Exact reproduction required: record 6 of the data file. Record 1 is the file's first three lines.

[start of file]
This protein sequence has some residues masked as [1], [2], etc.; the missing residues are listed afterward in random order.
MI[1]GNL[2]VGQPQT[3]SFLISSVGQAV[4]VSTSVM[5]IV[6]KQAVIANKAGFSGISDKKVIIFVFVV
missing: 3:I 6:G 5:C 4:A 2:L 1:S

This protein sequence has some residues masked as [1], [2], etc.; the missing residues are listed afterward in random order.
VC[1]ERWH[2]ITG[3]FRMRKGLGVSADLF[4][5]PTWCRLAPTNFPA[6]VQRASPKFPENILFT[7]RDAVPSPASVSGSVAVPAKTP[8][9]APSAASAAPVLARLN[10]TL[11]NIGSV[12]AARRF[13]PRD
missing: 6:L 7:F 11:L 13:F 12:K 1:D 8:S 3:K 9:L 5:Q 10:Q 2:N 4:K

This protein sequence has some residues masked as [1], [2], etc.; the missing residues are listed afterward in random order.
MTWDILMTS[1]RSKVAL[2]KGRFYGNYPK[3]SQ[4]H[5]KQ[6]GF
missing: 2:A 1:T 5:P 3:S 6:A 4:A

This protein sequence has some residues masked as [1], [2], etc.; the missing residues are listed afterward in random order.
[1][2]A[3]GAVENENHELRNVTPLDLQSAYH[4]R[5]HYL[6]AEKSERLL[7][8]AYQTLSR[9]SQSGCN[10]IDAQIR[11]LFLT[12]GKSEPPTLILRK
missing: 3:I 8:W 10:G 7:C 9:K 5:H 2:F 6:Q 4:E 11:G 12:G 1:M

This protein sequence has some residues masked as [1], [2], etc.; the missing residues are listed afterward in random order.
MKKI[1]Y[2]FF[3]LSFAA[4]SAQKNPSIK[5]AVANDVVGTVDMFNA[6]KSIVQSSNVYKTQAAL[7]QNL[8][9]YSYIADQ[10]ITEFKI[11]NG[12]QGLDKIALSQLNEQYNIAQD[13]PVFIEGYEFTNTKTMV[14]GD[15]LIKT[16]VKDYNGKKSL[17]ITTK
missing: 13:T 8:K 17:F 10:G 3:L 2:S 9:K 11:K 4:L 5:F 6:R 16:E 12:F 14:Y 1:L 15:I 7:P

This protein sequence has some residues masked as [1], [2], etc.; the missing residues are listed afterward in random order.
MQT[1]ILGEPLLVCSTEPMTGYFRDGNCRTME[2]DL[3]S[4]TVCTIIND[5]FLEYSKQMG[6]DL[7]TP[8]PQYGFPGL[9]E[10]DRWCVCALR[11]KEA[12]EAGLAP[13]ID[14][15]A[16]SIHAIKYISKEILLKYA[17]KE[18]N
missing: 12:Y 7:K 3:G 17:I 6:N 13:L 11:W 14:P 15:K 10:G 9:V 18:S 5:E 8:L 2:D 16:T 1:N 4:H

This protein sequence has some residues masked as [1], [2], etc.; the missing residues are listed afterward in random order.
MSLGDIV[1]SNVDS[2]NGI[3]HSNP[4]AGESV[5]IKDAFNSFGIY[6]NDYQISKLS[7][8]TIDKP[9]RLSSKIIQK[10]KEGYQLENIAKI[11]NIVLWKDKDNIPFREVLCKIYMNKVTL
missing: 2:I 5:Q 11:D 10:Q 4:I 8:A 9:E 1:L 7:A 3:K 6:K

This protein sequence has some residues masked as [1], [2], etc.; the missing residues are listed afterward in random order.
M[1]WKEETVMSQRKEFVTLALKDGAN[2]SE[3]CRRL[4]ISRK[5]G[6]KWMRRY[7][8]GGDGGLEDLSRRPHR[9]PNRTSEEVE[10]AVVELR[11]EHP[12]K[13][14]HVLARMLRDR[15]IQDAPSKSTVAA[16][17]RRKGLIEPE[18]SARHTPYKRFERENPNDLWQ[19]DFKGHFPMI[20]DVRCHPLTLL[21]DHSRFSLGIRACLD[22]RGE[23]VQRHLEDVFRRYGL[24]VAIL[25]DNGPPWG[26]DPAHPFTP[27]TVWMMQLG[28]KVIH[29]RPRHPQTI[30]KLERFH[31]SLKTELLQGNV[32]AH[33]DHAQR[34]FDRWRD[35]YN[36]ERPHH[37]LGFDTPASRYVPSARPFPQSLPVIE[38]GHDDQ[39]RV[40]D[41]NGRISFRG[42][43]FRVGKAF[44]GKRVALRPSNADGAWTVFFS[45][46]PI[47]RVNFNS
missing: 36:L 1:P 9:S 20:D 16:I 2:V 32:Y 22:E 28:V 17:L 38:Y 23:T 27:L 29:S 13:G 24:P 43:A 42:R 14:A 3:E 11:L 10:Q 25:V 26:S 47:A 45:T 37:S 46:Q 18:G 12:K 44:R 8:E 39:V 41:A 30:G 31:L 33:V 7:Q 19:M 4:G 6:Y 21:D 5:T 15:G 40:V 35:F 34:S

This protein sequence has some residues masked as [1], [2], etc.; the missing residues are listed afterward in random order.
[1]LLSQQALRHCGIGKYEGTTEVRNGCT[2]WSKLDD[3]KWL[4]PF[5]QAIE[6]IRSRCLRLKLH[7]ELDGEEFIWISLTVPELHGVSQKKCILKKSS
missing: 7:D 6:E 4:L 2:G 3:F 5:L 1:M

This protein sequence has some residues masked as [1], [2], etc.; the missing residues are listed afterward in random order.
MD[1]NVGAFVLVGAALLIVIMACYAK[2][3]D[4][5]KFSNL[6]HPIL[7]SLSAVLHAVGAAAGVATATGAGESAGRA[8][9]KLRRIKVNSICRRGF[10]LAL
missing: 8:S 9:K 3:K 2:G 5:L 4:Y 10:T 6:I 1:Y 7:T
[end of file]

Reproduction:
This protein sequence has some residues masked as [1], [2], etc.; the missing residues are listed afterward in random order.
MQT[1]ILGEPLLVCSTEPMTGYFRDGNCRTME[2]DL[3]S[4]TVCTIIND[5]FLEYSKQMG[6]DL[7]TP[8]PQYGFPGL[9]E[10]DRWCVCALR[11]KEA[12]EAGLAP[13]ID[14][15]A[16]SIHAIKYISKEILLKYA[17]KE[18]N
missing: 12:Y 7:K 3:G 17:I 6:N 13:L 11:W 14:P 15:K 10:G 9:V 18:S 5:E 8:L 2:D 16:T 1:N 4:H